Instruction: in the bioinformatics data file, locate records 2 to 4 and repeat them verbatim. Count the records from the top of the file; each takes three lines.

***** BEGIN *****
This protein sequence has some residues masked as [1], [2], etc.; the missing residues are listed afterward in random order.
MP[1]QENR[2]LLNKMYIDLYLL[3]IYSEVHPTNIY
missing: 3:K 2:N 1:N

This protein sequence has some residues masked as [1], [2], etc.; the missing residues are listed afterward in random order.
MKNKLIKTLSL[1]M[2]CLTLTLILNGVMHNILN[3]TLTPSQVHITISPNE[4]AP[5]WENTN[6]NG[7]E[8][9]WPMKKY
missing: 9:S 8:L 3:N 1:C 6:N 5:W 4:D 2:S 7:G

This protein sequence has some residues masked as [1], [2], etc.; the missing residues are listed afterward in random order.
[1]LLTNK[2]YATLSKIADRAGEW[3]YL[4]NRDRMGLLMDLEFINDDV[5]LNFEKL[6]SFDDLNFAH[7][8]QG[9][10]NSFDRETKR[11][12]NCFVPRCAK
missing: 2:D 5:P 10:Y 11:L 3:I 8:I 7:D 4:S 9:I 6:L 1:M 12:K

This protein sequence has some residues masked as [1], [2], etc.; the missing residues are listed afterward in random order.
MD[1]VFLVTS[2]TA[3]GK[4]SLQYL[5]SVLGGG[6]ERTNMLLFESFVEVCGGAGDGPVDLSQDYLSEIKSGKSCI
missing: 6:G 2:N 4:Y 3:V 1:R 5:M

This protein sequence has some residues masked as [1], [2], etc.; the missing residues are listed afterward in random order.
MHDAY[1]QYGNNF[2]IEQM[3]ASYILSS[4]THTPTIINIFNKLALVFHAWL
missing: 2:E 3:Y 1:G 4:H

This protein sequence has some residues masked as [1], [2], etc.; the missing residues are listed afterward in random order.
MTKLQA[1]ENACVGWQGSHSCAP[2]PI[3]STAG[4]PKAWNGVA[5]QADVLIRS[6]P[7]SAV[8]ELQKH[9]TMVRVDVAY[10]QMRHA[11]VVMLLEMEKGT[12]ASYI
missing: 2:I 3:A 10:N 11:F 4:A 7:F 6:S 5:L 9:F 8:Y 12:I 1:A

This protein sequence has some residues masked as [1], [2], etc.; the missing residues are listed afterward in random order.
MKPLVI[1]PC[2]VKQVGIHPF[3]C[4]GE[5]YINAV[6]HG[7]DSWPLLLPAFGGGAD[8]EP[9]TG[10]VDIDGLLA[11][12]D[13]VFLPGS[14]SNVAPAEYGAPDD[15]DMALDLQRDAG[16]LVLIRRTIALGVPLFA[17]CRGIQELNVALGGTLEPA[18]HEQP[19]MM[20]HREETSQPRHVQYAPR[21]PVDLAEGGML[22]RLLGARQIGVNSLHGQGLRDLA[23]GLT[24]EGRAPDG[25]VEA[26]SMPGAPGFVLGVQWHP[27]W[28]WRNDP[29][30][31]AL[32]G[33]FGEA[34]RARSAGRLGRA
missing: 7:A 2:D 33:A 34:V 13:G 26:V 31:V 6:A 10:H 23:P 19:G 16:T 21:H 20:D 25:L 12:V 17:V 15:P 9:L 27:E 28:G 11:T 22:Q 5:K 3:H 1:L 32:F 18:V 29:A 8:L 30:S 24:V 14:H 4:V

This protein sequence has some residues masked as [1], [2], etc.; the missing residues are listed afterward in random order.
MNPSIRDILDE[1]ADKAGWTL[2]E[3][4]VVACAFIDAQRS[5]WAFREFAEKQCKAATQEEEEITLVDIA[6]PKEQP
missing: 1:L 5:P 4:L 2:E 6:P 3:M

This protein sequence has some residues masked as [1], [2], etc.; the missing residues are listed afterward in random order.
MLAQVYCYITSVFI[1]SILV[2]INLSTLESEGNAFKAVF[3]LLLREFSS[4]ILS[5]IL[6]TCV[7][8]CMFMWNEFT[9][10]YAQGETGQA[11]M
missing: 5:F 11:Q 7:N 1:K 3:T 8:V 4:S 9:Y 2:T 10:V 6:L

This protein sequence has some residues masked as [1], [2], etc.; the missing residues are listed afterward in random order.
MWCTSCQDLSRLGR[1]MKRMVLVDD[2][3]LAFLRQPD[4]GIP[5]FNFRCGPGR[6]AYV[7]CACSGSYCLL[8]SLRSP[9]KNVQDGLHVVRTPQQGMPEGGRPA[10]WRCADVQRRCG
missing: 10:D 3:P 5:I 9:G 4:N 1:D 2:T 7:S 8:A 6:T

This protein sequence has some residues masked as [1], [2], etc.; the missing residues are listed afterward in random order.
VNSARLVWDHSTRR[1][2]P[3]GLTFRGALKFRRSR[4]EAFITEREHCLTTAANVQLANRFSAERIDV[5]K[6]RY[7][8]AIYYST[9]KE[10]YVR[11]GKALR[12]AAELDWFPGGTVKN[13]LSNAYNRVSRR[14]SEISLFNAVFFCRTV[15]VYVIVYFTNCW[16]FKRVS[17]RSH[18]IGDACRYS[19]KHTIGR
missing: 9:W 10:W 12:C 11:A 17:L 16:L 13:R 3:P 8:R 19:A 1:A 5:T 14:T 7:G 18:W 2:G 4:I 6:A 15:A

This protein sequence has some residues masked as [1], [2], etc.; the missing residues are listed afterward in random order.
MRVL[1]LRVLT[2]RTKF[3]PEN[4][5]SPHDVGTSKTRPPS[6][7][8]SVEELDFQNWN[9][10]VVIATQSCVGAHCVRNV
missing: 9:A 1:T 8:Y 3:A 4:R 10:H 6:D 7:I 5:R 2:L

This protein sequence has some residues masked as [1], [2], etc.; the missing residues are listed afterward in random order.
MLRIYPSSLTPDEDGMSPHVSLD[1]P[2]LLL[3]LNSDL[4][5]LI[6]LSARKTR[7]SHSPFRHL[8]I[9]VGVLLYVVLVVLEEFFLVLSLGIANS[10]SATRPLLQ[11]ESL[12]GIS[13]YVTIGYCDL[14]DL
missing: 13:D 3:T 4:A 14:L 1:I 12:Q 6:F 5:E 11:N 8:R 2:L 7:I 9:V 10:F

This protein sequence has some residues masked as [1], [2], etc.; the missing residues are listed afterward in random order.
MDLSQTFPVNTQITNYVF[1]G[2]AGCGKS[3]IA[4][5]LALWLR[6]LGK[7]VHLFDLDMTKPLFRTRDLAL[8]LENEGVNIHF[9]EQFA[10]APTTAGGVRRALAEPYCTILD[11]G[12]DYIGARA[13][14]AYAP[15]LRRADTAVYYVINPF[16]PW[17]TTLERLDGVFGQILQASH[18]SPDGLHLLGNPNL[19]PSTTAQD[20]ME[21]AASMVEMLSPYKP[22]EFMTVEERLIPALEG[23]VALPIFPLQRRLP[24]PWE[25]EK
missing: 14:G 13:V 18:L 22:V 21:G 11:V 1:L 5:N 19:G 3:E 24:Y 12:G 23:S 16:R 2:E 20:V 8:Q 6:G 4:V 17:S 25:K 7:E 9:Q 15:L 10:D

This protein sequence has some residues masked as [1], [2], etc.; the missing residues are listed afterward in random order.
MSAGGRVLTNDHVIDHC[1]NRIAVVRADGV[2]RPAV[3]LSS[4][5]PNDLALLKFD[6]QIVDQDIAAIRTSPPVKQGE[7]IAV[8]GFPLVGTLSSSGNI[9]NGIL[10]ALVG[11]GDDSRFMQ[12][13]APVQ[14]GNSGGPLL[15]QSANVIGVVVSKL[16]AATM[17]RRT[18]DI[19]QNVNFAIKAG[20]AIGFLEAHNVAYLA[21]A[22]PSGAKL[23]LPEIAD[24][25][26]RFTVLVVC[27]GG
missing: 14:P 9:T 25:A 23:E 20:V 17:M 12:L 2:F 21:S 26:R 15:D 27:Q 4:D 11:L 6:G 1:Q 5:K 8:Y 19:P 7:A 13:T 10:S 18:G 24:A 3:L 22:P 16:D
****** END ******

This protein sequence has some residues masked as [1], [2], etc.; the missing residues are listed afterward in random order.
MKNKLIKTLSL[1]M[2]CLTLTLILNGVMHNILN[3]TLTPSQVHITISPNE[4]AP[5]WENTN[6]NG[7]E[8][9]WPMKKY
missing: 9:S 8:L 3:N 1:C 6:N 5:W 4:D 2:S 7:G

This protein sequence has some residues masked as [1], [2], etc.; the missing residues are listed afterward in random order.
[1]LLTNK[2]YATLSKIADRAGEW[3]YL[4]NRDRMGLLMDLEFINDDV[5]LNFEKL[6]SFDDLNFAH[7][8]QG[9][10]NSFDRETKR[11][12]NCFVPRCAK
missing: 2:D 5:P 10:Y 11:L 3:I 8:I 7:D 4:S 9:I 6:L 1:M 12:K

This protein sequence has some residues masked as [1], [2], etc.; the missing residues are listed afterward in random order.
MD[1]VFLVTS[2]TA[3]GK[4]SLQYL[5]SVLGGG[6]ERTNMLLFESFVEVCGGAGDGPVDLSQDYLSEIKSGKSCI
missing: 6:G 2:N 4:Y 3:V 1:R 5:M